This post continues my theme of drawing wisdom from Ursula Le Guin’s Orsinian Tales. You can check out some of my previous posts for a more detailed summary of the book.
The story Brothers and Sisters follows two brothers and their sister and their interactions with each other and the people of the town. Without explaining the story, I want to share a little of Le Guin’s eloquence in character development.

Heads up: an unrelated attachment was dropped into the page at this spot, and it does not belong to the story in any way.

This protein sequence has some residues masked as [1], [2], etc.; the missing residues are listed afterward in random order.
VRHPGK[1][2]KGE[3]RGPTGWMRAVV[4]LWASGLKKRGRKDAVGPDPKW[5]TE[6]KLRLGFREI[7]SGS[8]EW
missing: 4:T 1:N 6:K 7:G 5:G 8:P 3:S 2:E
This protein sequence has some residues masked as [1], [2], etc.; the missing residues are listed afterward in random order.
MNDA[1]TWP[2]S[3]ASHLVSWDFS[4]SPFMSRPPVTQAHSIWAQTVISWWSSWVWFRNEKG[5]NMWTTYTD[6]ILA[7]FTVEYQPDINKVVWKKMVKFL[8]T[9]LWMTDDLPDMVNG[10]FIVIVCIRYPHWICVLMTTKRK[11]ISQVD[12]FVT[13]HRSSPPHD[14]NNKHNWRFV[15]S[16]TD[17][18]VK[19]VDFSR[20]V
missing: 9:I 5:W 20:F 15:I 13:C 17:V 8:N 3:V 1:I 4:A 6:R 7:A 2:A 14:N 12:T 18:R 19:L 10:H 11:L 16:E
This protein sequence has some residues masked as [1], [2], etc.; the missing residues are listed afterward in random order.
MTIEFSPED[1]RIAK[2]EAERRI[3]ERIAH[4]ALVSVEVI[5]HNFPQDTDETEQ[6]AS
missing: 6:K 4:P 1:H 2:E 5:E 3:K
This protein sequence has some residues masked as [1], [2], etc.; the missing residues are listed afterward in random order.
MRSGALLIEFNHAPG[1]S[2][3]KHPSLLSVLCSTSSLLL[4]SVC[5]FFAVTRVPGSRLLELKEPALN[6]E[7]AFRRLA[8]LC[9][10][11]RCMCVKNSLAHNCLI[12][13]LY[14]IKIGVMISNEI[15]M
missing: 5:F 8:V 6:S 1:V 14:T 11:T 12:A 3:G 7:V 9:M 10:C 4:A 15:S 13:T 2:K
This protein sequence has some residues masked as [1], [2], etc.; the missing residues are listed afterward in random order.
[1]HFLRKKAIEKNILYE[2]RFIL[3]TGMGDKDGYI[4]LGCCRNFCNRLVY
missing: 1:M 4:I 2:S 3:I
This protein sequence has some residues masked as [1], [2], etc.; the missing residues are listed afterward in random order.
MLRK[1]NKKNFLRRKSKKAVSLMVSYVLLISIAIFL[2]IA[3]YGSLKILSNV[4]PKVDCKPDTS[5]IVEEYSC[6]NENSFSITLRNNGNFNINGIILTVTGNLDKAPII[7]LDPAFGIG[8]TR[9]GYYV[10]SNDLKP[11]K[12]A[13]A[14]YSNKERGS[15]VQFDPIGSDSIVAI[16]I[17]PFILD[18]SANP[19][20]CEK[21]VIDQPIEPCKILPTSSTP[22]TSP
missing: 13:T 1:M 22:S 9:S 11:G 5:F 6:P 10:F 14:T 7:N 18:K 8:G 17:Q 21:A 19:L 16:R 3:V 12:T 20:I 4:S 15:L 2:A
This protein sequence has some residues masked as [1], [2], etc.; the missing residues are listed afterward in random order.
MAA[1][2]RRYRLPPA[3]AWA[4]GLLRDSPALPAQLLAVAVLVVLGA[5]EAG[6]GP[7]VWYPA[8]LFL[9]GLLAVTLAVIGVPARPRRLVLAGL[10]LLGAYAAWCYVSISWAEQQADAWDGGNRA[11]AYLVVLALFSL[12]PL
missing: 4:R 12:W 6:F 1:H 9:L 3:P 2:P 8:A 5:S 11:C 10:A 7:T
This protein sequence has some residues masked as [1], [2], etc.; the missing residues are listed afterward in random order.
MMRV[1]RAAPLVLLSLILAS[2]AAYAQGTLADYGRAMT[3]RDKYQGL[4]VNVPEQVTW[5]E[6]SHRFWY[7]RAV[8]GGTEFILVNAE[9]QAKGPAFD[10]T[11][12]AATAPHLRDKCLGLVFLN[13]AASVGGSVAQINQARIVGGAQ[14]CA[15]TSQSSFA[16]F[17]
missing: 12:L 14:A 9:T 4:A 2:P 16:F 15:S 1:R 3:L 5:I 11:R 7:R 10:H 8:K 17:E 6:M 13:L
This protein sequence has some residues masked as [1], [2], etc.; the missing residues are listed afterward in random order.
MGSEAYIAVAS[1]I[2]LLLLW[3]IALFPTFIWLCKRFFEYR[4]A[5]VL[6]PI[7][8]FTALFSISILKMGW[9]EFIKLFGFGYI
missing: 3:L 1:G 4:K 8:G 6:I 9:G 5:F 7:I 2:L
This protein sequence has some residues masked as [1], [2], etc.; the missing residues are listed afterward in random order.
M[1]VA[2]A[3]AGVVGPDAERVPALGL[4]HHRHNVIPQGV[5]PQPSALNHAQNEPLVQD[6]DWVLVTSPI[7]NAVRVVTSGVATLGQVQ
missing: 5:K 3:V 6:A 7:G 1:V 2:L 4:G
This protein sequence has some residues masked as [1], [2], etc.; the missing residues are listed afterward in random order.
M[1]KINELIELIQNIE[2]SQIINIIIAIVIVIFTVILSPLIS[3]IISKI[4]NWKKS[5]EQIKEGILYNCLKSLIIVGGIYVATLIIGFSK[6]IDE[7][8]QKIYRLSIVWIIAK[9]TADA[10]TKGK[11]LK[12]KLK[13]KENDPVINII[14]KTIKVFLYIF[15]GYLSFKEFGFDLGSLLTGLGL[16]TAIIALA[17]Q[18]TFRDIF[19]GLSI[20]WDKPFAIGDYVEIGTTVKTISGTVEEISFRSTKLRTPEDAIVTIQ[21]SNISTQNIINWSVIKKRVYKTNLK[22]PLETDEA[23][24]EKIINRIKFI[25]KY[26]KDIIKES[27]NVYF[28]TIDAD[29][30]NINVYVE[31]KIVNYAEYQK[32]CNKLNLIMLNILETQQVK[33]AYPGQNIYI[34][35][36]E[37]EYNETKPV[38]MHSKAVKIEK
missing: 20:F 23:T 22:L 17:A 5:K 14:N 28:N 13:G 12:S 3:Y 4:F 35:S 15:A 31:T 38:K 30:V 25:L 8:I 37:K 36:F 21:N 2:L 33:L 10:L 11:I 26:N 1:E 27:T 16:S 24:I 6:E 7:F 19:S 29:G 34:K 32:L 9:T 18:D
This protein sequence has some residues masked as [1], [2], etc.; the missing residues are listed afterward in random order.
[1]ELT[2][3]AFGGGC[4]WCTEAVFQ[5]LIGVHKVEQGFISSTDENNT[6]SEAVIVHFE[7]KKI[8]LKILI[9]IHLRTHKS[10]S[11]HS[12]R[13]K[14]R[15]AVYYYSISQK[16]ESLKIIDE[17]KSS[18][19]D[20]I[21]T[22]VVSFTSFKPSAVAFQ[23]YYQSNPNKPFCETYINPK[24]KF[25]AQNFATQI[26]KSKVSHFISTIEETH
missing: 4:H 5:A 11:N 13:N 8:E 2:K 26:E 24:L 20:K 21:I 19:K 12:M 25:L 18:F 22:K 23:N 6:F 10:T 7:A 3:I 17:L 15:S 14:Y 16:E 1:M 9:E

She describes the characters. The oldest brother is a man. The second, Stefan, is a young man. And their sister is thirteen, just growing up, just learning how to interact with other people, figuring out how to carry herself. Le Guin describes her interactions with Stefan:
Usually she and Stefan quarreled, touching each other where each was raw, unfinished.